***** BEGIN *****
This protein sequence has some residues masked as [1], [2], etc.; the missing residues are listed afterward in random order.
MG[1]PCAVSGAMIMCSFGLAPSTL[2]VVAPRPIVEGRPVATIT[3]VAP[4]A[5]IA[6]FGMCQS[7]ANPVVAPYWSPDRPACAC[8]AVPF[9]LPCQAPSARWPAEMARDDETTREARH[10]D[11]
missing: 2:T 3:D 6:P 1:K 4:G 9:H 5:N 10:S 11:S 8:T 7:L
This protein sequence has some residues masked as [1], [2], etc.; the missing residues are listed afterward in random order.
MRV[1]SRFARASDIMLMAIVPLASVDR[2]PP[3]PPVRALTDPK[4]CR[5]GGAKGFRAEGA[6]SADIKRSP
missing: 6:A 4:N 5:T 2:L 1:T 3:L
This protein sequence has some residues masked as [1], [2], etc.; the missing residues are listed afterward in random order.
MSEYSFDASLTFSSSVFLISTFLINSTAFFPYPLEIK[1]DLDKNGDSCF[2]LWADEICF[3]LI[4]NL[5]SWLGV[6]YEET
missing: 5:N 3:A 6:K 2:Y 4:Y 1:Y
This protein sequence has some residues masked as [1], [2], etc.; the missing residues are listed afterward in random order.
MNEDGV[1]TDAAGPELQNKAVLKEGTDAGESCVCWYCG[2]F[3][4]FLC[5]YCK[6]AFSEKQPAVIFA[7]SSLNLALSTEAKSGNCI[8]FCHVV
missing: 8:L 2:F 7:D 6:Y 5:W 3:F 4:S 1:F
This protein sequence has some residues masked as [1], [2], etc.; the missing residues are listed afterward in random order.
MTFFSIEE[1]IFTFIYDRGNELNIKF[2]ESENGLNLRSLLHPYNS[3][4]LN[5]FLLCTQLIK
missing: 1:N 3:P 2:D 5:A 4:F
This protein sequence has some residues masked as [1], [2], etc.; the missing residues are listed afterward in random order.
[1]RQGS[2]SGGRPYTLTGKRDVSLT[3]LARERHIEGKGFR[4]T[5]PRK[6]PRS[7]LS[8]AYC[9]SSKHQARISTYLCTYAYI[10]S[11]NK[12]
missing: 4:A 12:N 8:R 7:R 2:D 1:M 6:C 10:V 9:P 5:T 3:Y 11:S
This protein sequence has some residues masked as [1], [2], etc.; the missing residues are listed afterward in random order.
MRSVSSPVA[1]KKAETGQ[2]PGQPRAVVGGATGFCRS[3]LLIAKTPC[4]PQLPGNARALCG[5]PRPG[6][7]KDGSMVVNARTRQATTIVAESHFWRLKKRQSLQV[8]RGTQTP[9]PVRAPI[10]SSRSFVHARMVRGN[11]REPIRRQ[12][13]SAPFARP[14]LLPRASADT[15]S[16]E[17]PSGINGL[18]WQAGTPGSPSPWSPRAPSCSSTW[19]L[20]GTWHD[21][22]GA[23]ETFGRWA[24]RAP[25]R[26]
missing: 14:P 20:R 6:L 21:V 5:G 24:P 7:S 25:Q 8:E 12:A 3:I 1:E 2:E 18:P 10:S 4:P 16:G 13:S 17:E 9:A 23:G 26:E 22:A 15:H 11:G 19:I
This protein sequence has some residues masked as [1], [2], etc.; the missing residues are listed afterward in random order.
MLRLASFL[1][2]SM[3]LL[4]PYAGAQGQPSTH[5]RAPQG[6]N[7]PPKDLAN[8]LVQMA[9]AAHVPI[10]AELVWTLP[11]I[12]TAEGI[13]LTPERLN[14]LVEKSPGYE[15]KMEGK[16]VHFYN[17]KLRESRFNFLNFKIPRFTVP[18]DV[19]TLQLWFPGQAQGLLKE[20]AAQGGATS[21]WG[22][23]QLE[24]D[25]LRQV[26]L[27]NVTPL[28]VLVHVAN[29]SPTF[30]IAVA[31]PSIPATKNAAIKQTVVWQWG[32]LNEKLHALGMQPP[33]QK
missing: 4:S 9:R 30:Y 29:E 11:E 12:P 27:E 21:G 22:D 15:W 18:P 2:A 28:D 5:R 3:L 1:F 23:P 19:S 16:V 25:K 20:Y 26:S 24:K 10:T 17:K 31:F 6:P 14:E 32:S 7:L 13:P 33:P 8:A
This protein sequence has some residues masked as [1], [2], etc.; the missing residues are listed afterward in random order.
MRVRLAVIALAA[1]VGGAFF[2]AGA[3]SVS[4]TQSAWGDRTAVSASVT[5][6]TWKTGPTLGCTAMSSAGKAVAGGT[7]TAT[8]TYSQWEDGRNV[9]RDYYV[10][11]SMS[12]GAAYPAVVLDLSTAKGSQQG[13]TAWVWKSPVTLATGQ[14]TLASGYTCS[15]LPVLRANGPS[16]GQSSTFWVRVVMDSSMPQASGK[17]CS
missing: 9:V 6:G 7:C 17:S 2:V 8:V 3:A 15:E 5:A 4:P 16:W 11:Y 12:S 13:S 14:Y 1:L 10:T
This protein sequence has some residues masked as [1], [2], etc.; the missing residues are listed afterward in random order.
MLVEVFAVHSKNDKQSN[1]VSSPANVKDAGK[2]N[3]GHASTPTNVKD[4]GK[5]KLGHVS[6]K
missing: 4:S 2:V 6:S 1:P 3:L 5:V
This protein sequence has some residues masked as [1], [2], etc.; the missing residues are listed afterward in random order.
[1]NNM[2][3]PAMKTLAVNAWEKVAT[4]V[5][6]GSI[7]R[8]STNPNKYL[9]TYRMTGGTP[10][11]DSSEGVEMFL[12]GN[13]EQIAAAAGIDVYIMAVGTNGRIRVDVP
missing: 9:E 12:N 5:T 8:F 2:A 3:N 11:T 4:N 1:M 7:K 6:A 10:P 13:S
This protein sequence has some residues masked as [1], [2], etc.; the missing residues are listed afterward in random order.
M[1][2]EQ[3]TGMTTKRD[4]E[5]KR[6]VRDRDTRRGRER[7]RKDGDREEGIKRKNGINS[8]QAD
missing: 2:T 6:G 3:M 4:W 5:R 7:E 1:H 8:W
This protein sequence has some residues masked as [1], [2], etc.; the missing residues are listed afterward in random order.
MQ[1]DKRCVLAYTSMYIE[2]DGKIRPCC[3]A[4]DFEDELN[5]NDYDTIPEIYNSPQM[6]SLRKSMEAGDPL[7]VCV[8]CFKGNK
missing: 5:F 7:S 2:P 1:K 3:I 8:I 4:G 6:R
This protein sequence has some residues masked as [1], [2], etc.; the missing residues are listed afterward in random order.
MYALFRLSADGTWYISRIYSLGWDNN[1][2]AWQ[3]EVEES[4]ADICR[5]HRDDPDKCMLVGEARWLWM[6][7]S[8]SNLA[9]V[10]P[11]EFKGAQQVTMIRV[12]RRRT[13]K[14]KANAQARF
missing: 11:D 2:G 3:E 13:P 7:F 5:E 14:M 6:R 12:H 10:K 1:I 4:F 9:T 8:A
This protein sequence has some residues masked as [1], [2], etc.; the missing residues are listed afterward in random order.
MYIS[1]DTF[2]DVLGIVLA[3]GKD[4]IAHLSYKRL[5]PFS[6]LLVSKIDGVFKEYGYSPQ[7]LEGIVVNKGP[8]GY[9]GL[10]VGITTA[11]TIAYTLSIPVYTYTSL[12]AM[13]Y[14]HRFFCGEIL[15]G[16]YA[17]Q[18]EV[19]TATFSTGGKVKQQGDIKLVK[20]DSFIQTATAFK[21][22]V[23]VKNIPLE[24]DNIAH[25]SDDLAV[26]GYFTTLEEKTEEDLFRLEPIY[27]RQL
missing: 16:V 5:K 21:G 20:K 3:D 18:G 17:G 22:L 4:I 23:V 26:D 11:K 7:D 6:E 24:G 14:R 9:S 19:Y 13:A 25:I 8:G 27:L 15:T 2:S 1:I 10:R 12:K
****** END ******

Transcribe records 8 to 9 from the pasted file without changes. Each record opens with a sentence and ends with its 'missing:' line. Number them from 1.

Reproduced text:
This protein sequence has some residues masked as [1], [2], etc.; the missing residues are listed afterward in random order.
MLRLASFL[1][2]SM[3]LL[4]PYAGAQGQPSTH[5]RAPQG[6]N[7]PPKDLAN[8]LVQMA[9]AAHVPI[10]AELVWTLP[11]I[12]TAEGI[13]LTPERLN[14]LVEKSPGYE[15]KMEGK[16]VHFYN[17]KLRESRFNFLNFKIPRFTVP[18]DV[19]TLQLWFPGQAQGLLKE[20]AAQGGATS[21]WG[22][23]QLE[24]D[25]LRQV[26]L[27]NVTPL[28]VLVHVAN[29]SPTF[30]IAVA[31]PSIPATKNAAIKQTVVWQWG[32]LNEKLHALGMQPP[33]QK
missing: 4:S 9:R 30:Y 29:E 11:E 12:P 27:E 21:G 22:D 15:W 18:P 2:A 28:D 5:R 3:L 1:F 23:P 19:S 16:V 25:K 20:Y 26:S 24:K 10:T 17:K 31:F 6:P 14:E 32:S 7:L 13:P 33:P 8:A
This protein sequence has some residues masked as [1], [2], etc.; the missing residues are listed afterward in random order.
MRVRLAVIALAA[1]VGGAFF[2]AGA[3]SVS[4]TQSAWGDRTAVSASVT[5][6]TWKTGPTLGCTAMSSAGKAVAGGT[7]TAT[8]TYSQWEDGRNV[9]RDYYV[10][11]SMS[12]GAAYPAVVLDLSTAKGSQQG[13]TAWVWKSPVTLATGQ[14]TLASGYTCS[15]LPVLRANGPS[16]GQSSTFWVRVVMDSSMPQASGK[17]CS
missing: 9:V 6:G 7:C 17:S 2:V 8:V 3:A 15:E 5:A 4:P 16:W 11:Y 12:S 13:S 14:Y 1:L 10:T